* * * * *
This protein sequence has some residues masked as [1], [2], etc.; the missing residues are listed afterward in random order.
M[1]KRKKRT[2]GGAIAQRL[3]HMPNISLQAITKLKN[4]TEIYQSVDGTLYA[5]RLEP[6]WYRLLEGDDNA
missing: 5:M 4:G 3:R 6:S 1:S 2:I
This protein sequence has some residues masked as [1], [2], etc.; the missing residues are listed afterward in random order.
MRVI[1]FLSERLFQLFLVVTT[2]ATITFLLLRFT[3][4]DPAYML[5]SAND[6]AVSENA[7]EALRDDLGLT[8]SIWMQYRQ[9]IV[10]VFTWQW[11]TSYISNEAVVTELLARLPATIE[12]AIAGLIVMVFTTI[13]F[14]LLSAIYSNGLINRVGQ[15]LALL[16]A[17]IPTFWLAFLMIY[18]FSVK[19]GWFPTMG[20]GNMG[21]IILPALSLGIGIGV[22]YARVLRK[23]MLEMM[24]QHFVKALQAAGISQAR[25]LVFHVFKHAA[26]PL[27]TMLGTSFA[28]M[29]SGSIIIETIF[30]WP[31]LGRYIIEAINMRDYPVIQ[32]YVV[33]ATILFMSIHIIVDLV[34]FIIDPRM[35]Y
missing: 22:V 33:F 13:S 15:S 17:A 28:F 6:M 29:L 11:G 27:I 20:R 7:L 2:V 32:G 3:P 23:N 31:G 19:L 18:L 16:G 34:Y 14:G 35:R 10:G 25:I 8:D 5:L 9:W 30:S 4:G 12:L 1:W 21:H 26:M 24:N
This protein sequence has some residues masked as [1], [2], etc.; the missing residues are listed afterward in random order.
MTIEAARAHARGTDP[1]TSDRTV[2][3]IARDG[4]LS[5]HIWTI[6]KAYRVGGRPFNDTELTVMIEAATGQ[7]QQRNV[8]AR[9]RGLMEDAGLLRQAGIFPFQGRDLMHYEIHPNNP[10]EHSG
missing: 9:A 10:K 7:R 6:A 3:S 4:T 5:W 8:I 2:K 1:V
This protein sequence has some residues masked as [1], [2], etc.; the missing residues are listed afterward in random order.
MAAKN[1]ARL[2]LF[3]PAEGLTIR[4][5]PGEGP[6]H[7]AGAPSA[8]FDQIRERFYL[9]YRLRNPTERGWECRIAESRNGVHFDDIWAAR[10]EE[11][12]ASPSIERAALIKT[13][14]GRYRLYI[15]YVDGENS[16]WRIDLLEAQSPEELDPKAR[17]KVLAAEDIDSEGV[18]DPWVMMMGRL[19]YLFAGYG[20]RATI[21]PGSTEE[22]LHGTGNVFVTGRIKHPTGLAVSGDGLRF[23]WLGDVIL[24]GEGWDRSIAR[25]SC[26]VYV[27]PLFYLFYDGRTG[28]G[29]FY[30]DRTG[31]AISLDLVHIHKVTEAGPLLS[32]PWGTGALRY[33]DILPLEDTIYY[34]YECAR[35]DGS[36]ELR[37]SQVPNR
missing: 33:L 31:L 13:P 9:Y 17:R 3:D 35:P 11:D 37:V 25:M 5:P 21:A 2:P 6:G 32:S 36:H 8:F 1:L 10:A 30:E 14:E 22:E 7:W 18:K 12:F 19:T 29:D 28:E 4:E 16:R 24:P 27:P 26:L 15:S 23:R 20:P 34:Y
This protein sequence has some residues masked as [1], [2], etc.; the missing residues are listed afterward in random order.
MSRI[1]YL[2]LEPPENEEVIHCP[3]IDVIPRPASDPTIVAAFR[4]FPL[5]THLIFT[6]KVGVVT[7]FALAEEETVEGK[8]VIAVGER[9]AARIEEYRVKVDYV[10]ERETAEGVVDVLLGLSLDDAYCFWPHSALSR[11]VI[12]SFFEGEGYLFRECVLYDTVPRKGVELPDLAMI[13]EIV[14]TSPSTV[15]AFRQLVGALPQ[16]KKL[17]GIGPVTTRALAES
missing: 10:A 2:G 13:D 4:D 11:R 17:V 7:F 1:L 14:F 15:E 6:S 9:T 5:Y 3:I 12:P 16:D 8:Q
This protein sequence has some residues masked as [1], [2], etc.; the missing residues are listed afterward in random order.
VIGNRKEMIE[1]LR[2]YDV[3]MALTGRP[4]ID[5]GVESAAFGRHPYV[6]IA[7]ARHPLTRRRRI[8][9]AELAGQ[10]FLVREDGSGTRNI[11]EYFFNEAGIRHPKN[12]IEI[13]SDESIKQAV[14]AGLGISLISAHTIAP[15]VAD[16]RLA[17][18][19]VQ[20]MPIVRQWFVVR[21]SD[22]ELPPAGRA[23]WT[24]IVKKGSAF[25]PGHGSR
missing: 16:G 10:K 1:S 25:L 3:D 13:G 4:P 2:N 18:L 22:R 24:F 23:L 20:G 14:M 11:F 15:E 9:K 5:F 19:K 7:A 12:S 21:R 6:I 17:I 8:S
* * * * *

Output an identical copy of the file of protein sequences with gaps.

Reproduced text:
This protein sequence has some residues masked as [1], [2], etc.; the missing residues are listed afterward in random order.
M[1]KRKKRT[2]GGAIAQRL[3]HMPNISLQAITKLKN[4]TEIYQSVDGTLYA[5]RLEP[6]WYRLLEGDDNA
missing: 5:M 4:G 3:R 6:S 1:S 2:I
This protein sequence has some residues masked as [1], [2], etc.; the missing residues are listed afterward in random order.
MRVI[1]FLSERLFQLFLVVTT[2]ATITFLLLRFT[3][4]DPAYML[5]SAND[6]AVSENA[7]EALRDDLGLT[8]SIWMQYRQ[9]IV[10]VFTWQW[11]TSYISNEAVVTELLARLPATIE[12]AIAGLIVMVFTTI[13]F[14]LLSAIYSNGLINRVGQ[15]LALL[16]A[17]IPTFWLAFLMIY[18]FSVK[19]GWFPTMG[20]GNMG[21]IILPALSLGIGIGV[22]YARVLRK[23]MLEMM[24]QHFVKALQAAGISQAR[25]LVFHVFKHAA[26]PL[27]TMLGTSFA[28]M[29]SGSIIIETIF[30]WP[31]LGRYIIEAINMRDYPVIQ[32]YVV[33]ATILFMSIHIIVDLV[34]FIIDPRM[35]Y
missing: 22:V 33:F 13:S 15:S 17:A 28:F 6:M 29:L 11:G 27:I 20:R 7:L 2:V 32:G 3:P 23:N 31:G 19:L 18:L 16:G 34:Y 14:G 35:R 10:G 25:I 8:D 5:L 9:W 30:S 4:G 12:L 1:W 21:H 26:M 24:N
This protein sequence has some residues masked as [1], [2], etc.; the missing residues are listed afterward in random order.
MTIEAARAHARGTDP[1]TSDRTV[2][3]IARDG[4]LS[5]HIWTI[6]KAYRVGGRPFNDTELTVMIEAATGQ[7]QQRNV[8]AR[9]RGLMEDAGLLRQAGIFPFQGRDLMHYEIHPNNP[10]EHSG
missing: 9:A 10:K 7:R 6:A 3:S 4:T 5:W 8:I 2:K 1:V
This protein sequence has some residues masked as [1], [2], etc.; the missing residues are listed afterward in random order.
MAAKN[1]ARL[2]LF[3]PAEGLTIR[4][5]PGEGP[6]H[7]AGAPSA[8]FDQIRERFYL[9]YRLRNPTERGWECRIAESRNGVHFDDIWAAR[10]EE[11][12]ASPSIERAALIKT[13][14]GRYRLYI[15]YVDGENS[16]WRIDLLEAQSPEELDPKAR[17]KVLAAEDIDSEGV[18]DPWVMMMGRL[19]YLFAGYG[20]RATI[21]PGSTEE[22]LHGTGNVFVTGRIKHPTGLAVSGDGLRF[23]WLGDVIL[24]GEGWDRSIAR[25]SC[26]VYV[27]PLFYLFYDGRTG[28]G[29]FY[30]DRTG[31]AISLDLVHIHKVTEAGPLLS[32]PWGTGALRY[33]DILPLEDTIYY[34]YECAR[35]DGS[36]ELR[37]SQVPNR
missing: 33:L 31:L 13:P 9:Y 17:R 3:D 35:P 11:D 37:V 25:M 5:P 21:A 2:P 6:G 32:S 36:H 8:F 1:L 10:A 30:E 14:E 22:E 7:W 18:K 12:F 19:T 29:D 28:E 4:E 16:R 24:P 27:P 26:L 15:S 23:R 20:P 34:Y
This protein sequence has some residues masked as [1], [2], etc.; the missing residues are listed afterward in random order.
MSRI[1]YL[2]LEPPENEEVIHCP[3]IDVIPRPASDPTIVAAFR[4]FPL[5]THLIFT[6]KVGVVT[7]FALAEEETVEGK[8]VIAVGER[9]AARIEEYRVKVDYV[10]ERETAEGVVDVLLGLSLDDAYCFWPHSALSR[11]VI[12]SFFEGEGYLFRECVLYDTVPRKGVELPDLAMI[13]EIV[14]TSPSTV[15]AFRQLVGALPQ[16]KKL[17]GIGPVTTRALAES
missing: 10:A 2:G 13:D 4:D 11:R 17:V 7:F 1:L 14:F 15:E 6:S 9:T 5:Y 3:I 12:P 16:D 8:Q
This protein sequence has some residues masked as [1], [2], etc.; the missing residues are listed afterward in random order.
VIGNRKEMIE[1]LR[2]YDV[3]MALTGRP[4]ID[5]GVESAAFGRHPYV[6]IA[7]ARHPLTRRRRI[8][9]AELAGQ[10]FLVREDGSGTRNI[11]EYFFNEAGIRHPKN[12]IEI[13]SDESIKQAV[14]AGLGISLISAHTIAP[15]VAD[16]RLA[17][18][19]VQ[20]MPIVRQWFVVR[21]SD[22]ELPPAGRA[23]WT[24]IVKKGSAF[25]PGHGSR
missing: 16:G 10:K 1:S 25:L 3:D 13:G 4:P 2:N 18:L 22:R 24:F 23:L 20:G 14:M 11:F 15:E 9:K 5:F 19:K 7:A 12:S 21:R 6:I 17:I 8:S